Stewart Murry lived upon the farm from 1854 to about 1859, when the family moved to Marine City (then Newport), and there for a couple of years he attended a private school conducted by Misses Mary and Ada Brindel, nieces of Emily Ward, who is well know to all lake people. In 1861 they removed to Detroit, where for about two years he attended the public schools. Then his father was appointed chief engineer of the City of Milwaukee, of the Detroit, Grand Haven & Milwaukee line, whose steamers City of Detroit and City of Milwaukee, plied between Detroit and Milwaukee, and were familiarly known as the "black boats." The family removed to Milwaukee, and Mr. Murray there attended the public schools until 1864. In this latter year he left school against his parents' wishes, and went to work in the Western Union Telegraph office as messenger boy. Remaining in this position about a year he entered a commission house, in which position he remained about six months. During winter of 1865-66 he was in an architect's office in Milwaukee, and in the fall of 1865 he secured a position with D. M. Brigham, agent for the Evans line of steamers, taking this position in May, 1866, and retaining it until April, 1890, a period of twenty-four years, during which time he was advanced through all the grades, from general clerk up to confidential bookkeeper and contracting agent. It was during this time that the Evans line became the Erie and Western Transportation Company, more familiarly known as the Anchor line.

In April, 1890, Mr. Murray was appointed agent for the Lehigh Valley Transportation Company, securing for them their docks and opening their agency at Milwaukee, thus being their first agent at that place. In February, 1891, he was removed to Chicago, where as western agent he remained until 1892, when a change in the management took place, the Philadelphia & Reading railroad system buying out the Lehigh Valley, which then became a part of the Reading system. Mr. John Gordon, then manager of the Northern Steamship Company, was appointed manager of the Lehigh Valley Transportation Company, and held the position until January, 1894, bringing Mr. Murray to Buffalo, September 1, 1892. During 1892 and 1893 Mr. Murray was in fact acting general freight agent of the line, without the title, but acted more particularly in the interest of the Lehigh Valley Transportation Company. On April 21, 1894, Mr. Murray was appointed general freight agent for the Northern Steamship Company.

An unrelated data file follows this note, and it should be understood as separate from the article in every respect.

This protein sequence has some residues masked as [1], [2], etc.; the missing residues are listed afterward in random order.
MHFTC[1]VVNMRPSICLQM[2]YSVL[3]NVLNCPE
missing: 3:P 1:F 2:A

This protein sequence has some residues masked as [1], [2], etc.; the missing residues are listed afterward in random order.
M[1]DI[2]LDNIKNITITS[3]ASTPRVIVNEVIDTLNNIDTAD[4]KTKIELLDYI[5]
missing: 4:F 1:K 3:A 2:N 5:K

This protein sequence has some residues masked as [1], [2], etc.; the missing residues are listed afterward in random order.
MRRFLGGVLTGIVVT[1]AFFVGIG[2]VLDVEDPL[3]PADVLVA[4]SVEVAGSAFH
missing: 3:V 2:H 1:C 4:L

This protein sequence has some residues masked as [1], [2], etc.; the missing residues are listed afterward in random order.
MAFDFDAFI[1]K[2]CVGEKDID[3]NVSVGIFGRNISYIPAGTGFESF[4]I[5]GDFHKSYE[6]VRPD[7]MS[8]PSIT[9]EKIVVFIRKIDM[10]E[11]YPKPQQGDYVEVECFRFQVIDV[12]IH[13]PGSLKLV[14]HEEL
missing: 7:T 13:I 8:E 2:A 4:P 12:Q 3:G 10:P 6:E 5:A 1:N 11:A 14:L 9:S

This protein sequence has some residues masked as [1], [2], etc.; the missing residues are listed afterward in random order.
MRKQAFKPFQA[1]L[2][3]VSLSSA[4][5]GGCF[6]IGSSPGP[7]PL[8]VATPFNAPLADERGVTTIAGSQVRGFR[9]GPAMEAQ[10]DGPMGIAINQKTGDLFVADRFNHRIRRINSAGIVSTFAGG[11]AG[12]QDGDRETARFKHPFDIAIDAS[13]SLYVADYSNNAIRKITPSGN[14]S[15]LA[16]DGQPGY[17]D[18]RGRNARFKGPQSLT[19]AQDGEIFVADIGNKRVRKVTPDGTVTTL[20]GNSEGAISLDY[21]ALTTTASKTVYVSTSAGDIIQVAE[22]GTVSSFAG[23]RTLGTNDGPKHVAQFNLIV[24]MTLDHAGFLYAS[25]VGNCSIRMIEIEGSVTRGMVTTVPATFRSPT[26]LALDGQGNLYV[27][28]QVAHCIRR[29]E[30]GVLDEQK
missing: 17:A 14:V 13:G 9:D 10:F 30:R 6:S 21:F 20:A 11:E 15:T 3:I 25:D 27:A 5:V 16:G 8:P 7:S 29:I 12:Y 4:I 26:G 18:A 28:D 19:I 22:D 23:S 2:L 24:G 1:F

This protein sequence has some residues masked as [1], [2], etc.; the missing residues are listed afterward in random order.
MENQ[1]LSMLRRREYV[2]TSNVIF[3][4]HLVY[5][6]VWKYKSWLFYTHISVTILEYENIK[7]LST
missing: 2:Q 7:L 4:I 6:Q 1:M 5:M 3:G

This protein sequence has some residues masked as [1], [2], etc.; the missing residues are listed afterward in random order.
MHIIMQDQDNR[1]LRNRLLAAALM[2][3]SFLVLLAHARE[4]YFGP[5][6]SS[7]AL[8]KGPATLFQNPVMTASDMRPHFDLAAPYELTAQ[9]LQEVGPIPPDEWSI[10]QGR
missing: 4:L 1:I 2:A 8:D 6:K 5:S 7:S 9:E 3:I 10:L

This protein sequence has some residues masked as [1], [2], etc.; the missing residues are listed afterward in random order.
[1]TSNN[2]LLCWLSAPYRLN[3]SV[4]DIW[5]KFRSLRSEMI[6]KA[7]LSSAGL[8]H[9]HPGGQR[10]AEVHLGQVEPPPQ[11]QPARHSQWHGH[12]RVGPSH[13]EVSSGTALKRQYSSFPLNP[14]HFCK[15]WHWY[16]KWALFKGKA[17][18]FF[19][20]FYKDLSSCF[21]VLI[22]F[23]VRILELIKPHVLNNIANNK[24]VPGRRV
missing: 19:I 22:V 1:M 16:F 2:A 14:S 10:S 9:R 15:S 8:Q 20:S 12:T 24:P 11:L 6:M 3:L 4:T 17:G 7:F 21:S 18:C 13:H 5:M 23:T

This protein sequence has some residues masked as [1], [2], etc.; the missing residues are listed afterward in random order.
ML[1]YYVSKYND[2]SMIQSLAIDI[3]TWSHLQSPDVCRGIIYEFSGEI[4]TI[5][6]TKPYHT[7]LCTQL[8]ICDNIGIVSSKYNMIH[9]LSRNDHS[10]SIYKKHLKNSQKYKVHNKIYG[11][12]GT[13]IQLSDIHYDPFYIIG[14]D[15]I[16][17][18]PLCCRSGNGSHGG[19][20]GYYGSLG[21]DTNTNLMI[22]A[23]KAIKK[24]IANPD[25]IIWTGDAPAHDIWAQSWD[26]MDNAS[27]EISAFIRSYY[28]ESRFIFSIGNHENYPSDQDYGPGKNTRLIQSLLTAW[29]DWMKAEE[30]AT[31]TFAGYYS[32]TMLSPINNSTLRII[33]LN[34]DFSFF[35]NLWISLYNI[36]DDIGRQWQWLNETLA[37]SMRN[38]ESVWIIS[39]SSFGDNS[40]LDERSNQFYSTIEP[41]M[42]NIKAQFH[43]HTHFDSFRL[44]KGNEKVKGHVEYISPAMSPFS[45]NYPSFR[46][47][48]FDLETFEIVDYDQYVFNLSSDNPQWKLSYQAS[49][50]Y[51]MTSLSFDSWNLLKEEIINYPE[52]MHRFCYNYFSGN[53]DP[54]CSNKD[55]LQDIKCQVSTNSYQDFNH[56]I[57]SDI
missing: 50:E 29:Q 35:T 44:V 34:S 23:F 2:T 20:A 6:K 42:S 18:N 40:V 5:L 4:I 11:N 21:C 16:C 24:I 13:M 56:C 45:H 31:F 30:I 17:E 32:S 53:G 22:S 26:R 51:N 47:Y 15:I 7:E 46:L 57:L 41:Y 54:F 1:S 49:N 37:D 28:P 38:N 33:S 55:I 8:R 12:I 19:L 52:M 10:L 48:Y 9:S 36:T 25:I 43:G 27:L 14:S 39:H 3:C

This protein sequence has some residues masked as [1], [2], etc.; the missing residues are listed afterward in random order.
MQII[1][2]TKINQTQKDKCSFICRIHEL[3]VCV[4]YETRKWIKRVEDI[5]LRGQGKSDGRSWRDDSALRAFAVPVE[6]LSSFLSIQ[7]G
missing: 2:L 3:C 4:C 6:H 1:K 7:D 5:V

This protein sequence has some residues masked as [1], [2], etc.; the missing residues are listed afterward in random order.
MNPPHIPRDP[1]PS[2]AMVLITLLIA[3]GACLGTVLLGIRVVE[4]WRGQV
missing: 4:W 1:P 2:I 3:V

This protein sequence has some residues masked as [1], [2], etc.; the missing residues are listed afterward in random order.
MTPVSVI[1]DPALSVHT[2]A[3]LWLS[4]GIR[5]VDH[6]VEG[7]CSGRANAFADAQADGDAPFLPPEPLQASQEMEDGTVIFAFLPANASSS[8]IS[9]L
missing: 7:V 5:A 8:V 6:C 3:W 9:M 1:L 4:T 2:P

On December 10, 1873, Mr. Murray was married to Miss Alice C. Williams, daughter of Joseph Williams, one of the earliest settlers of Milwaukee, who in 1833 left the State of New York, traveling by canal to Buffalo, by lakeboat to Detroit, and thence by team around the southern end of Lake Michigan all the way to Milwaukee. Mr. Williams died in 1877. The children of Mr. and Mrs. Murray are as follows: Stewart W., born May 8, 1875; Bessie R., born October 29, 1876; Charles B., born July 16, 1878, died in 1888; Alice S., born April 13, 1880.

During Mr. Murray's connection with the lake transportation business he has witnessed wonderful changes, not only in the methods but in the rates. He has himself billed wheat at twenty-two cents per bushel from Milwaukee to Buffalo, and flour at $2.50 per barrel, Milwaukee to New York. During the season of 1896 the average rate of freight on wheat from Chicago to Buffalo was one and seven-tenths cents. When he first went into transportation the maximum carrying capacity of lake steamers was five or six hundred tons, now it is five or six thousand tons. Mr. Murray is a man who has profited by observation, and by careful study and keen insight into men and affairs has attained his present position.


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Volume I

This version of Volume II is based, with permission, on the work of the great volunteers at the Marine Captains Biographies site. To them goes the credit for reorganizing the content into some coherent order. The biographies in the original volume are in essentially random order.

Some of the transcription work was also done by Brendon Baillod, who maintains an excellent guide to Great Lakes Shipwreck Research.